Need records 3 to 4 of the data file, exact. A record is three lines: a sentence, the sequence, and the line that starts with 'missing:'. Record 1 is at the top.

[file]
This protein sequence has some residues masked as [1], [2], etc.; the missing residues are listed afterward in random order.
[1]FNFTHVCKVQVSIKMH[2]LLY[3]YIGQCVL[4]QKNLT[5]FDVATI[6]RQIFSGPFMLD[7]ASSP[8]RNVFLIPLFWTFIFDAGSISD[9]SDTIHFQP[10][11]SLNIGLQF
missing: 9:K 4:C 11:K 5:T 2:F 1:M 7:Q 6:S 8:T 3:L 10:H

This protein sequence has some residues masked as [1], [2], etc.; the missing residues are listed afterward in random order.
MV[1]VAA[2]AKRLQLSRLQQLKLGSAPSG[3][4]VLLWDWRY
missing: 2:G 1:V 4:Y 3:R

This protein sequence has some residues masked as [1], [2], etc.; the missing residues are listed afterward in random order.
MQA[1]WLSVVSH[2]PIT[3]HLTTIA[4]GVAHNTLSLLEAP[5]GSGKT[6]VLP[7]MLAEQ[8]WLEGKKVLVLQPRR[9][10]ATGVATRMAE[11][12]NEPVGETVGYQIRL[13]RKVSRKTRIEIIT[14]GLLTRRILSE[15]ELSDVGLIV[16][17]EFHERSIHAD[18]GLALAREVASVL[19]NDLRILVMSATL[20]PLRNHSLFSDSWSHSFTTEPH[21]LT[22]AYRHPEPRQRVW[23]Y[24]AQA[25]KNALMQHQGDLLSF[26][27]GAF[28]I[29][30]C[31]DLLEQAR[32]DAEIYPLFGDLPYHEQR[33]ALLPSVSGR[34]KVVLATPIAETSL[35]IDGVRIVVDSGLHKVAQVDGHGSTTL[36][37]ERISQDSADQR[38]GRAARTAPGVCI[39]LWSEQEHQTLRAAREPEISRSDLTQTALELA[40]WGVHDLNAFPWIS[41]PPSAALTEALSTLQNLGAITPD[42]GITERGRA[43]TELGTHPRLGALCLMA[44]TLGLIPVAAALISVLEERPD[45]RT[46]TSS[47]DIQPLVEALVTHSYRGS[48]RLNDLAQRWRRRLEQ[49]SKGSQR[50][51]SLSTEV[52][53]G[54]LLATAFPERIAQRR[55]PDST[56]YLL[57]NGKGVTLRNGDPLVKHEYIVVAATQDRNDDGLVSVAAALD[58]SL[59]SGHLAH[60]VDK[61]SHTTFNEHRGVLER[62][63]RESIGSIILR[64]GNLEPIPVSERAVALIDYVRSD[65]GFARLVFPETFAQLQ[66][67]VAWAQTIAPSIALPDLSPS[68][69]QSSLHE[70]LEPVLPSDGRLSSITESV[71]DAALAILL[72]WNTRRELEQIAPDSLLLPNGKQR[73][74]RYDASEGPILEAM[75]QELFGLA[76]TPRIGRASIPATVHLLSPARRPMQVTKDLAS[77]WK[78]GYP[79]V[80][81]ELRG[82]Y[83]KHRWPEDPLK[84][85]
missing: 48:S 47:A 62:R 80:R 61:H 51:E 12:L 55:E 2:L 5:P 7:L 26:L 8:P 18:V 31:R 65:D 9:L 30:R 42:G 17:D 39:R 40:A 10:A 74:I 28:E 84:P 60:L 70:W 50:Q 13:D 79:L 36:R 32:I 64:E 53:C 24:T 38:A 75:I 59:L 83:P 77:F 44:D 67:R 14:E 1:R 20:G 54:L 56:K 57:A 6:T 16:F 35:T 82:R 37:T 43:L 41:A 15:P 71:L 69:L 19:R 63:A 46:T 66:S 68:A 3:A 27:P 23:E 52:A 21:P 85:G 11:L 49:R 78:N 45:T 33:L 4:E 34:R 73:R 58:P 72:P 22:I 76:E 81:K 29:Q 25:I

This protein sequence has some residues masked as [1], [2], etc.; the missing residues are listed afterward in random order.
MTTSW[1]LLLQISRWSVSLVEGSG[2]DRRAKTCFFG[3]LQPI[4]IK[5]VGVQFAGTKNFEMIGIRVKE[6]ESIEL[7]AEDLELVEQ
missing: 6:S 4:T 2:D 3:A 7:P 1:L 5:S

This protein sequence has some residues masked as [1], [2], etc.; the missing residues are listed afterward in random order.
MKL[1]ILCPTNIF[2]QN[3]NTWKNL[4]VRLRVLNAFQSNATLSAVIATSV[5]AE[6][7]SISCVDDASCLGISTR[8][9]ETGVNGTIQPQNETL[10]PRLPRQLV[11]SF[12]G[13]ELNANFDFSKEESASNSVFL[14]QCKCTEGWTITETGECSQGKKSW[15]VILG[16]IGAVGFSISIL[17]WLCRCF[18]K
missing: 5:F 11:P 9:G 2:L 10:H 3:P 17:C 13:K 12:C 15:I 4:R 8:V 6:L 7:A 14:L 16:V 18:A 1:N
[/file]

This protein sequence has some residues masked as [1], [2], etc.; the missing residues are listed afterward in random order.
MQA[1]WLSVVSH[2]PIT[3]HLTTIA[4]GVAHNTLSLLEAP[5]GSGKT[6]VLP[7]MLAEQ[8]WLEGKKVLVLQPRR[9][10]ATGVATRMAE[11][12]NEPVGETVGYQIRL[13]RKVSRKTRIEIIT[14]GLLTRRILSE[15]ELSDVGLIV[16][17]EFHERSIHAD[18]GLALAREVASVL[19]NDLRILVMSATL[20]PLRNHSLFSDSWSHSFTTEPH[21]LT[22]AYRHPEPRQRVW[23]Y[24]AQA[25]KNALMQHQGDLLSF[26][27]GAF[28]I[29][30]C[31]DLLEQAR[32]DAEIYPLFGDLPYHEQR[33]ALLPSVSGR[34]KVVLATPIAETSL[35]IDGVRIVVDSGLHKVAQVDGHGSTTL[36][37]ERISQDSADQR[38]GRAARTAPGVCI[39]LWSEQEHQTLRAAREPEISRSDLTQTALELA[40]WGVHDLNAFPWIS[41]PPSAALTEALSTLQNLGAITPD[42]GITERGRA[43]TELGTHPRLGALCLMA[44]TLGLIPVAAALISVLEERPD[45]RT[46]TSS[47]DIQPLVEALVTHSYRGS[48]RLNDLAQRWRRRLEQ[49]SKGSQR[50][51]SLSTEV[52][53]G[54]LLATAFPERIAQRR[55]PDST[56]YLL[57]NGKGVTLRNGDPLVKHEYIVVAATQDRNDDGLVSVAAALD[58]SL[59]SGHLAH[60]VDK[61]SHTTFNEHRGVLER[62][63]RESIGSIILR[64]GNLEPIPVSERAVALIDYVRSD[65]GFARLVFPETFAQLQ[66][67]VAWAQTIAPSIALPDLSPS[68][69]QSSLHE[70]LEPVLPSDGRLSSITESV[71]DAALAILL[72]WNTRRELEQIAPDSLLLPNGKQR[73][74]RYDASEGPILEAM[75]QELFGLA[76]TPRIGRASIPATVHLLSPARRPMQVTKDLAS[77]WK[78]GYP[79]V[80][81]ELRG[82]Y[83]KHRWPEDPLK[84][85]
missing: 48:S 47:A 62:R 80:R 61:H 51:E 12:L 55:E 2:L 5:P 7:L 26:L 8:P 18:V 31:R 65:D 9:L 30:R 42:G 17:D 39:R 40:A 10:A 74:I 28:E 84:P 60:L 70:W 50:Q 13:D 79:L 36:R 32:I 64:E 53:C 24:T 38:A 75:I 59:L 83:P 77:F 44:D 67:R 14:E 1:R 20:G 54:L 56:K 57:A 6:T 16:F 35:T 82:R 37:T 43:L 41:A 15:P 71:L 69:L 19:R 63:A 46:T 66:S 68:A 3:A 27:P 23:E 52:A 21:P 85:G 11:L 49:R 78:N 45:T 33:L 4:E 34:R 73:R 58:P 72:P 22:I 76:E 81:K 29:Q 25:I

This protein sequence has some residues masked as [1], [2], etc.; the missing residues are listed afterward in random order.
MTTSW[1]LLLQISRWSVSLVEGSG[2]DRRAKTCFFG[3]LQPI[4]IK[5]VGVQFAGTKNFEMIGIRVKE[6]ESIEL[7]AEDLELVEQ
missing: 6:S 4:T 2:D 3:A 7:P 1:L 5:S